Remember how back on Election Night last November, Republican Mitt Romney held a lead of more than 1 million in the popular vote and an edge of more than 20 Electoral College votes — until 8 p.m., when the GOP hit the California firewall of 55 electoral votes and a 21 percent margin in the popular vote going to the Democrat, President Obama?
The closing of California’s polls essentially brought all suspense to a halt, with every major network declaring Obama the winner less than 15 minutes later. Obama’s edge of more than 2 million votes here constituted most of his national margin.
All this caused a lot of folks in rock-ribbed Republican “red” states to wish California would just go away. “Why can’t California just break off and fall into the ocean?” whined one Texas columnist. Others in Republican-leaning states began circulating secession petitions in the fatuous hope of escaping the California influence that ensured them four more years of Obama.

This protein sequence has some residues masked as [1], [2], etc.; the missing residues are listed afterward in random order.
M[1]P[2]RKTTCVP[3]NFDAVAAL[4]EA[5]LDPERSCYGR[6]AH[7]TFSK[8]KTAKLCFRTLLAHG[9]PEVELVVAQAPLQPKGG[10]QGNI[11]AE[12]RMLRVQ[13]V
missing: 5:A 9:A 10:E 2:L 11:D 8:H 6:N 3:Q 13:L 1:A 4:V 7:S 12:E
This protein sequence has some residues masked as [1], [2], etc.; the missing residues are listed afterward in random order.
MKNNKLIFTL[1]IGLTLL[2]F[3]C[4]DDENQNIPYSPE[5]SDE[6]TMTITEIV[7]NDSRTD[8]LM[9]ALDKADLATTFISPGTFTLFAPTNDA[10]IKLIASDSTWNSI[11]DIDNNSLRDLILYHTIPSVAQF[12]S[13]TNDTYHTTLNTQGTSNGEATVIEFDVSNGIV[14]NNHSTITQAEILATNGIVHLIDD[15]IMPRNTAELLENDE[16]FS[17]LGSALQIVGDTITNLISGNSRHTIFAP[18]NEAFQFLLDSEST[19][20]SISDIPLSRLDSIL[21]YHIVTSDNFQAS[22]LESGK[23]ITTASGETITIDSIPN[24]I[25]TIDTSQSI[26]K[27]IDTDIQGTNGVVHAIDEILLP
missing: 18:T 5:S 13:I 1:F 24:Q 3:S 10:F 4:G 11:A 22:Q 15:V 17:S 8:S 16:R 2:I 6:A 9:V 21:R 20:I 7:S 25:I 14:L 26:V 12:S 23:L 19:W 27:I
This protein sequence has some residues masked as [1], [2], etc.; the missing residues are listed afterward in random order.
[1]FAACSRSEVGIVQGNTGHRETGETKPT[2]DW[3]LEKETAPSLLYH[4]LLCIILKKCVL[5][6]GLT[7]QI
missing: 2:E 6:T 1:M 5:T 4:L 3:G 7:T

But virtually none of those other states would do very well alone. California, meanwhile, might be just fine. This state has about one-eighth of America’s population, but pays roughly one-seventh of all federal taxes. Where about one-tenth of the national economy is tied to foreign trade, about one-fourth of California’s economy depends on trade with other countries...